This summer I’m also presenting a corner installation of porn rocks in “Buy My Bananas,” Julia Trotta’s selection of women artists working with sex and comedy, at Kate Werble Gallery’s Annex Space in New York. Together these various shows offer a sampling of my oeuvre in different contexts. Hopefully, the connections will register how my work has grown organically out of lived experience and how it mirrors changes in our culture at large concerning the intersection of childhood and sexuality. At the very least, they are encouraging me to reflect on these questions.
Aura Rosenberg, Skuta Helgason/Theodora, 2008, C-print, 40 x 30". From the series “Who Am I? What Am I? Where Am I?,” 1996–2009.
Aura Rosenberg, Matt Keegan/Ben, 2007, C-print, 30 x 40". From the series “Who Am I? What Am I? Where Am I?,” 1996–2009.
Aura Rosenberg, Leigh Ledare/Carmen, 2008, C-print, 30 x 40". From the series “Who Am I? What Am I? Where Am I?,” 1996–2009.
Aura Rosenberg, John Miller/Joey, 1996–98, C-print, 40 x 30". From the series “Who Am I? What Am I? Where Am I?,” 1996–2009.
Aura Rosenberg, James Siena/Joe/Carmen, 1996–98, C-print, 40 x 30". From the series “Who Am I? What Am I? Where Am I?,” 1996–2009.
Aura Rosenberg, Fred Tomaselli/Desi, 2007, C-print, 40 x 30". From the series “Who Am I? What Am I? Where Am I?,” 1996–2009.
Aura Rosenberg, Christopher William/Bram, 1996–98, C-print, 40 x 30". From the series “Who Am I? What Am I? Where Am I?,” 1996–2009.
The singular American artist Carolee Schneemann is perhaps best known for her expressive paintings, installations, films, and videos from the past five decades and their unwavering focus on identity, subjectivity, and sexuality. Born in 1939 in Fox Chase, Pennsylvania, she received her B.A. from Bard College and an M.F.A. from the University of Illinois. After moving to New York in 1961 with James Tenney, who was then a composer-in-residence at Bell Telephone Labs in New Jersey, Schneemann was introduced (via composers Philip Corner and Malcolm Goldstein) to the cofounders of the Judson Dance Theater. In the mid-1960s she produced some of her earliest performances with the group at Judson Church, including Newspaper Event, 1962; Lateral Splay, 1963; Chromelodeon, 1963; and Meat Joy, 1964, and played as Manet’s Olympia in Robert Morris’s Site, 1964.
As part of artforum.com’s interview series to commemorate the fiftieth anniversary of the first concerts at Judson, Schneemann here discusses her “love affair” with her collaborators and “the startling erotic ritual” that was Meat Joy.
Carolee Schneemann interviewed at her home in upstate New York on June 13, 2012.
To accompany her interview, Schneemann provided the following performance sketches from her personal archives.
Left and right: William Wegman, untitled, 1993, silver gelatin print, 20 x 16”.
Throughout his career, William Wegman has consistently created drawings, paintings, photographs, and videos about and within the natural world. From July 13 to October 21, the Bowdoin College Museum of Art will present “Hello Nature,” an exhibition featuring some thirty years of work inspired by Maine, where the artist spends his summers. Here Wegman discusses his long-standing relationship with nature and how it has influenced his work.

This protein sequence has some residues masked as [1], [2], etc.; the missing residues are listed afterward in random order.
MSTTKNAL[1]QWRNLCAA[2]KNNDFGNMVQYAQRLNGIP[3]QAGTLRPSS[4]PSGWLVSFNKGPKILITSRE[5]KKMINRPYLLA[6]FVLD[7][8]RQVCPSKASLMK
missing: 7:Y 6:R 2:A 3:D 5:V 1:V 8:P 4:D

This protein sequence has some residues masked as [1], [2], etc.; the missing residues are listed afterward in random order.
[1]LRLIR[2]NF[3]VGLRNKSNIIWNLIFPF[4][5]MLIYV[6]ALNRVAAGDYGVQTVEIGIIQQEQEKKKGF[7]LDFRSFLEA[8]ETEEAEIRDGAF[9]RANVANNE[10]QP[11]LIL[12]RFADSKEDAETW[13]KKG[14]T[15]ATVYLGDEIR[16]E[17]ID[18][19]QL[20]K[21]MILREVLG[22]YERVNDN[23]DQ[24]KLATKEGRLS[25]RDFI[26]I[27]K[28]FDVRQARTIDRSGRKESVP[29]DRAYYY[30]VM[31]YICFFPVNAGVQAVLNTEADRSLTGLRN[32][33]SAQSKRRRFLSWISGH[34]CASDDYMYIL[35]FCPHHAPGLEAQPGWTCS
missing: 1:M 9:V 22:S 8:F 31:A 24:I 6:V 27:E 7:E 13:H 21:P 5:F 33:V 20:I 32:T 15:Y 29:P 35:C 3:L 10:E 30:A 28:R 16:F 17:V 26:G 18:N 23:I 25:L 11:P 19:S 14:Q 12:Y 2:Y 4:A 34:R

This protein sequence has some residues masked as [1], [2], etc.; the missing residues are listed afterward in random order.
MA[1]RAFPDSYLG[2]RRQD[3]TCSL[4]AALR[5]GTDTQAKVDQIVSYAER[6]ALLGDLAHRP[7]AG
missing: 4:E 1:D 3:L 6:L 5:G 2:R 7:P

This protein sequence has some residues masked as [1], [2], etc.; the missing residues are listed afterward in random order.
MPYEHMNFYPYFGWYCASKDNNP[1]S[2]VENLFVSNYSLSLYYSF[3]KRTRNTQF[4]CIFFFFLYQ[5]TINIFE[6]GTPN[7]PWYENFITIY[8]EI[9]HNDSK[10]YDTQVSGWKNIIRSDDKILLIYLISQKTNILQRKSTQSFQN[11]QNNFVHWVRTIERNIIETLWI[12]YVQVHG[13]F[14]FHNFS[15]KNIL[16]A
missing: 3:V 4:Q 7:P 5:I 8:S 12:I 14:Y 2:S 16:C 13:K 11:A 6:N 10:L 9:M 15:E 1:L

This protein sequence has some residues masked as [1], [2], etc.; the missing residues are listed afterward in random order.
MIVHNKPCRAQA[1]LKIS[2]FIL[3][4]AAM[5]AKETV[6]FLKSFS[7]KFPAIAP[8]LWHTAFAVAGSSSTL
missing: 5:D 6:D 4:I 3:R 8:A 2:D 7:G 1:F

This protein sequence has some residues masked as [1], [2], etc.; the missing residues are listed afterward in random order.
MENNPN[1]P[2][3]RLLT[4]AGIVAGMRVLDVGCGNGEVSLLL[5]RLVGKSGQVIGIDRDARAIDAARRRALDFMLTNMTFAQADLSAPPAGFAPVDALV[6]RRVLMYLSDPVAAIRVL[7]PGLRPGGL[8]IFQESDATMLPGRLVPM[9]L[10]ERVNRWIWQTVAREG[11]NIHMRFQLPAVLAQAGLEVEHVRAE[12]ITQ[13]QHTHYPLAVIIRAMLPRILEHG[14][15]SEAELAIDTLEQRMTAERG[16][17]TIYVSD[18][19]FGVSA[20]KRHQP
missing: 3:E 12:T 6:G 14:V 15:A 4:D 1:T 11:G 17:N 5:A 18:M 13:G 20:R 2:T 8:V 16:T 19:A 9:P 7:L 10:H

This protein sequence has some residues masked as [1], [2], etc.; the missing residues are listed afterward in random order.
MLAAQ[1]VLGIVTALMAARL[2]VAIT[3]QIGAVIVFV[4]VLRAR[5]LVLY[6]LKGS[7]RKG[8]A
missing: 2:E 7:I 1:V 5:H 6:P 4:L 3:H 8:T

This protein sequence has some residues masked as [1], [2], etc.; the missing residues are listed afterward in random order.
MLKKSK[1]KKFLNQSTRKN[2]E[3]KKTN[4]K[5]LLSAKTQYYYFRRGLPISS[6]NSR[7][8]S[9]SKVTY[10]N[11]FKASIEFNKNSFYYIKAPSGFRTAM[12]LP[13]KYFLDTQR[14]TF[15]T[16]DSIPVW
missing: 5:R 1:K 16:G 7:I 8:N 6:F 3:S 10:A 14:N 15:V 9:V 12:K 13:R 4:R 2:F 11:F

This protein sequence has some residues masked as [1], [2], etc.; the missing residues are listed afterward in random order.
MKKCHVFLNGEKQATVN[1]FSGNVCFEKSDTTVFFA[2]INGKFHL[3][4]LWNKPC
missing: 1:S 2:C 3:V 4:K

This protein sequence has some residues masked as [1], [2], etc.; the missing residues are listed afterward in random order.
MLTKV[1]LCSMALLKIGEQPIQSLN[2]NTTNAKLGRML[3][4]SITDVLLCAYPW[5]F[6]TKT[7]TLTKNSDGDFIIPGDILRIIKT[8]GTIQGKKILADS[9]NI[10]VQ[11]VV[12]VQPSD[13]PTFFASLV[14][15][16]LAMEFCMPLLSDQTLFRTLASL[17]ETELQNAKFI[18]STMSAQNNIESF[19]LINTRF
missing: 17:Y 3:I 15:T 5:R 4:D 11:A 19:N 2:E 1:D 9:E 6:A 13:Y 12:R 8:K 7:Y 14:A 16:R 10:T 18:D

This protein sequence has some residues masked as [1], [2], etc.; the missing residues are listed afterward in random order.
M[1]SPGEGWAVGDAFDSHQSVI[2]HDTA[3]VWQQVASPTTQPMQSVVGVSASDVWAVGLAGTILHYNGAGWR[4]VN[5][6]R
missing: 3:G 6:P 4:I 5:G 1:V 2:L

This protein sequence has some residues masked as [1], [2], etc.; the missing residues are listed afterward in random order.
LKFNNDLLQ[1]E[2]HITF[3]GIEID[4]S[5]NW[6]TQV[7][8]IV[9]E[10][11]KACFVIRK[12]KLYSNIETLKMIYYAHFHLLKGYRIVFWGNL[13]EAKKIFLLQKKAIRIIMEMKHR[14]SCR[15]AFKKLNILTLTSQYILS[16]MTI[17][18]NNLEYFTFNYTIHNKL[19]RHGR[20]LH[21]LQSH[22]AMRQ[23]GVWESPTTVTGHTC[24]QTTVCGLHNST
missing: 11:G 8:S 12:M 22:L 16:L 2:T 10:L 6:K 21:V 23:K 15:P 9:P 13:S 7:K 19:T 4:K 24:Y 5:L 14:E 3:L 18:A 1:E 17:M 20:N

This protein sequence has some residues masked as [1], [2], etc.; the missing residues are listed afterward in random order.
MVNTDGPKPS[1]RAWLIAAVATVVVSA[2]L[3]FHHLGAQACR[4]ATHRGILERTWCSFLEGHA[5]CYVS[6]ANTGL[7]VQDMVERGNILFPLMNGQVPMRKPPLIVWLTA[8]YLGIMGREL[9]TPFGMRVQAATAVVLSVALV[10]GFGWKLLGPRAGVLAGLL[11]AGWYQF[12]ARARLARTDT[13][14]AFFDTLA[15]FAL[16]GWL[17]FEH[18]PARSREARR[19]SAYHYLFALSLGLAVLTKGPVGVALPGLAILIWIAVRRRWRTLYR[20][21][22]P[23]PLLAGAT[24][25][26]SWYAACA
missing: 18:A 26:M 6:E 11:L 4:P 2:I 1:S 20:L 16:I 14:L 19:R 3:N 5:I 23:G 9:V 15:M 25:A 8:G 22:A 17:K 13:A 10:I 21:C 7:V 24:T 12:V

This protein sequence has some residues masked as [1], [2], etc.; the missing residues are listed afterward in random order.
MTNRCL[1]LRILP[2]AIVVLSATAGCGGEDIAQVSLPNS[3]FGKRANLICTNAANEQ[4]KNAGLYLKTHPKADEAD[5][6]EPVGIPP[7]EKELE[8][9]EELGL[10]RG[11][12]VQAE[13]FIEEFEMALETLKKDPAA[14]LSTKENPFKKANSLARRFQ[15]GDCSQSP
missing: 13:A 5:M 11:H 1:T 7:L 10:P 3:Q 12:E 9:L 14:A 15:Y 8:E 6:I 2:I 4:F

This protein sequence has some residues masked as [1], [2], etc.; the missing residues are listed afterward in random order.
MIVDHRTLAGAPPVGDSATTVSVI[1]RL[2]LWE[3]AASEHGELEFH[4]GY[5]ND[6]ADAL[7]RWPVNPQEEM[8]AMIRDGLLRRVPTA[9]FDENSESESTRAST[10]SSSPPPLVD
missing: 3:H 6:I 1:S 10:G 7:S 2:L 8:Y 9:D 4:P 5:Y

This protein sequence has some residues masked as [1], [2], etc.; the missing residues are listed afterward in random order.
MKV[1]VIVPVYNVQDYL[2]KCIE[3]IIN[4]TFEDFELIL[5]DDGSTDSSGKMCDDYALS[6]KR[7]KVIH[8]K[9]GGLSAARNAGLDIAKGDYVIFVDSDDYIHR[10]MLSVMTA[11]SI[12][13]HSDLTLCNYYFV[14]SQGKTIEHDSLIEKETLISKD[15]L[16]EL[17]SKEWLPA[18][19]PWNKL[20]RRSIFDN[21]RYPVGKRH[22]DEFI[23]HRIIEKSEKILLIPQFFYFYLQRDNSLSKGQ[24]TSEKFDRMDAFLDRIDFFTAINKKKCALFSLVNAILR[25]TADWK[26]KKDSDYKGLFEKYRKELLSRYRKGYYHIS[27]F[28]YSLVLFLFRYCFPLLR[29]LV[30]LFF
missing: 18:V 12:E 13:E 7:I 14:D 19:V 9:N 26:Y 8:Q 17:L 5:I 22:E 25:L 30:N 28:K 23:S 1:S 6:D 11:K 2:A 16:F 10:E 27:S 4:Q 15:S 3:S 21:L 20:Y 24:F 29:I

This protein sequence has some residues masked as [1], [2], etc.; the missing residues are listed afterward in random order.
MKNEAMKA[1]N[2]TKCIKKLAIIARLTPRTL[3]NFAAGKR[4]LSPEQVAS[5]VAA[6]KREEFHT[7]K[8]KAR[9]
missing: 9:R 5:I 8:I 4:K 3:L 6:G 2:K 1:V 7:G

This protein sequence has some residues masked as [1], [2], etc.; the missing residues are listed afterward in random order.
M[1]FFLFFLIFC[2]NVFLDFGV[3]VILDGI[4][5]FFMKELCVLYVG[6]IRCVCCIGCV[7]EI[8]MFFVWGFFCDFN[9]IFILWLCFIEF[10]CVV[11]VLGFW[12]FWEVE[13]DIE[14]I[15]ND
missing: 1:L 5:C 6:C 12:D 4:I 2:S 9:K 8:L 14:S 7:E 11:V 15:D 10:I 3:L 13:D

I GREW UP IN RURAL WESTERN MASSACHUSETTS in the 1940s and ’50s in an era when parental supervision wasn’t so important. We didn’t have play dates. We were on our own. In the summer I rarely slept inside—I was always in a hut I built or on some adventurous camping trip with buddies. You could just take a thirty-mile bike trip and maybe come home that night, maybe not. People didn’t worry about kidnapping. You could even hitchhike. I’m sure it was dangerous, but no one really knew that. It was a great time to be a kid. I played baseball and hockey and swam in the sandstone quarries that were in everyone’s backyard. I had a paper route. I mowed lawns. I wished I was an Indian, having read about them in the Book of Knowledge. I painted pictures of Indians using pigment made from berries. Some of my friends hunted. I fished. I knew every pond and brook you could bike or walk to. Waters beyond beckoned.
I probably first heard of Rangeley, Maine, in an issue of Field and Stream circa l955. President Eisenhower had famously fished a stream there around that time. My best fishing buddy Donald, the first of us to turn sixteen and therefore the first to drive legally, got his driver’s license and we drove there with two other teenagers. I was fourteen. It was an all-day trip from our town in Massachusetts. On the twelve-mile dirt road to Kennebago Lake, the most alluring of the Rangeley Lakes, we hit a rock and disabled our car. Bud Russell put us up at his camp, the Kennebago Lake Club, and treated us royally. He even had our car fixed. We were shown incredible fishing spots. It was a memorable eight days in l957.